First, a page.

Myths about people facing homelessness
Myth 1: Homeless people are responsible for their own predicament
False! Homelessness is a multidimensional and complex problem. It is the product of a variety of interwoven structural and individual factors such as lack of adequate and affordable accommodation, loss of employment, sexual abuse, hazardous drug and alcohol use, grief and loss, domestic violence, family breakdown and mental health. No one chooses to be homeless.
Myth 2: Homeless people are “bludgers” who leech off the system
False! Many of those affected by homelessness go on to resume productive employment, become stabilised in housing once secured and enter into voluntary work.
Myth 3: Homeless people have no skills
False! Homeless people come from all walks of life and many have worked in highly paid professions and careers prior to becoming homeless. A lot of homeless people possess untapped artistic and creative talents. George Orwell, very famous writer, experienced homelessness.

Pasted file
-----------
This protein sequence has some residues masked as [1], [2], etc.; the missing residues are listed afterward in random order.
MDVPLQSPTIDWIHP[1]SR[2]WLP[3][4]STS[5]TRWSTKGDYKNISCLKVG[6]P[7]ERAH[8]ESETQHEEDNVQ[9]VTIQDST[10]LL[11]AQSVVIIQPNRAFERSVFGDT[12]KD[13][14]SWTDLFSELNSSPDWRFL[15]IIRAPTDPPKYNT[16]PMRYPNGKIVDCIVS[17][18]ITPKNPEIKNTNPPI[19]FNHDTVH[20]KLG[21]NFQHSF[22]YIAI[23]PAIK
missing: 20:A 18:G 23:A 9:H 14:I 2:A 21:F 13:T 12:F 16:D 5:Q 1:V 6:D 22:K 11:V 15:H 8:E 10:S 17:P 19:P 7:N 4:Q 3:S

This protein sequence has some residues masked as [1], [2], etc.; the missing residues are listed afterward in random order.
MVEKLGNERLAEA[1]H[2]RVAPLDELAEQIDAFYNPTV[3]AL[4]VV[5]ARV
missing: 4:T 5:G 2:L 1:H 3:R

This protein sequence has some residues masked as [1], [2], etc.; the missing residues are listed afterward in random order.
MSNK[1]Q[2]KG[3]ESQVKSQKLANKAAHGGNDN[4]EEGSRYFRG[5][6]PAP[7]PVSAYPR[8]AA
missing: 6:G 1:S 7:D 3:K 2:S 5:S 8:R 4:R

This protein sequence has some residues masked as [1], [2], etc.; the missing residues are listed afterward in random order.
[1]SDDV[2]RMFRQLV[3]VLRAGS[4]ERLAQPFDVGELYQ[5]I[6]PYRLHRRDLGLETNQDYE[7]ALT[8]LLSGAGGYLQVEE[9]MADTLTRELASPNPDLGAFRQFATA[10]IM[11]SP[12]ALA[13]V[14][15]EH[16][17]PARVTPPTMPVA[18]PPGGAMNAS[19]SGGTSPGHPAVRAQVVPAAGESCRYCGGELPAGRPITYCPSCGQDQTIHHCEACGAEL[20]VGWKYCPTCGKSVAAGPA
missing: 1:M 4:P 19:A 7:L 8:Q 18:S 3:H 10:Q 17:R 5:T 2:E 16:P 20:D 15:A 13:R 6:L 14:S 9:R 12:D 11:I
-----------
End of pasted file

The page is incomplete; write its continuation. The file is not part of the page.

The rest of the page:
Myth 4: There is already plenty of affordable accommodation available for homeless people
False! Numerous reports and reviews across both government and non-government sectors have highlighted an alarming decrease in the availability of low cost accommodation. For example, between 1977 and 1990, the overall stock of boarding and rooming house accommodation in Adelaide declined by 27% (Young, 1990) and has continued to decline since then.
The amount of beds has reduced from over 1000 in 1990 to currently 201. Recently there have also been historically low vacancy rates in the private market (down to 1% and even lower at the cheaper end of the market).
This situation is exacerbated by huge waiting lists for public and community housing (most people wait years). There is a clear and demonstrable linkage between the reduction of appropriate and affordable housing and the visible increase in the numbers of those experiencing homelessness in Adelaide.